Horse racing is one of the oldest performance sports in the history of civilization, if not the oldest. Throughout its long history, it has spread throughout every populated continent on the planet, with some regions growing into billion-dollar hot zones for all things racing.
There are thousands of races run every year, and some venues host events that regularly attract well over 200,000 spectators, all there to watch a small handful of the 870,000 horses worldwide. In all these races and countries, riding all these horses are a few thousand registered and licensed elite athletes known as jockeys.
Best Female Jockeys in Horse Racing History
Picking the top three jockeys from a group this size could easily be considered an exercise in futility. For one thing, what makes an athlete “top” or “best?” The number of first-place wins? Amount of career earnings? Hall of fame inductions? Any of those are respectable standards, but each changes the outcome. Another thing is the type of race. Are we talking about flat racing or harness racing?
Racing is Still a Boys Club
If we’re looking at women only, the pool of jockeys shrinks considerably, inadvertently spotlighting an ongoing global problem within the sport. Male jockeys outnumber female jockeys 7 to 1 and a whopping 50 to 1 in top-tier races. While choosing three colors from an exponentially smaller palette seems easier, one can’t help but notice which colors are underrepresented or not represented at all.
We’re breaking down the top three US female jockeys of all time using one straightforward criterion only: the number of first-place finishes. These women, despite the pervasive “boys club” vibe of their chosen profession, not only got mounts but took them to the winner’s circle time and time again. Here are the top three greatest female jockeys in the history of US horse racing.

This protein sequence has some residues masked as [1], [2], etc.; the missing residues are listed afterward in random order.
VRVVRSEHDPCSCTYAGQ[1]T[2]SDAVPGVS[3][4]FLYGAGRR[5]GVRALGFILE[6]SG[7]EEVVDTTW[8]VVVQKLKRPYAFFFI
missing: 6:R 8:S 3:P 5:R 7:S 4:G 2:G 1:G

Tammi began her racing career in 1985 and, 36 years later, is still racing. In that time, the 54-year-old has started in well over 17,000 races, finishing in the money in over 7,000 of them. She’s had 73 starts so far in 2021, winning nine, which puts her at 2,546 career wins. She’s a fan favorite when it comes to betting, and as she’s still racing, anybody can get in on the action. Next time you’re online playing solitaire free, why not bet a race or two?
Rosemary B. Homeister, Jr.
Rosemary Jr. was born to jockey parents and grew up on the track, winning her first race at Calder, where her mother now trains. In a career that spanned 23 years (1992 -2015), she amassed over 20,000 starts and $51 million in career earnings. She was the first (and so far the only) woman to win the Eclipse Award for Outstanding Apprentice Jockey in 1992. Rosemary also finished 2nd in the 2009 Breeder’s Cup Marathon and finished her career with 2,784 wins.
This legend of the sport was the first woman ever to win a riding title at a major track, win five races in the same day at a New York track, and win six races on one card (one of only three jockeys ever to do so). Sexism and bullying were common in the early days of her career, and the male jocks often conspired to keep her from winning.
In proper jockey form, she responded by shoving them off scales during post-race weigh-ins, punching their teeth out as she did to Joe Bravo, and starting full-on brawls. She’s the only female jockey to win a Triple Crown race, winning the Belmont in 1993. She raced for 21 years between 1981 – 2004 (with a couple of years taken off mounts) and started in 21,412 races, of which a staggering 3,704 were wins. That’s almost 1,000 more wins than Rosemary!
The Sport of Kings Needs More Queens
Women jockeys can shine just as bright as men when given a chance. These magnificent ladies have proven that horse racing is indeed a level playing field. While a lot has been done in recent years, opportunities still don’t come as easily as they do for men, and there’s still a lot of work to do.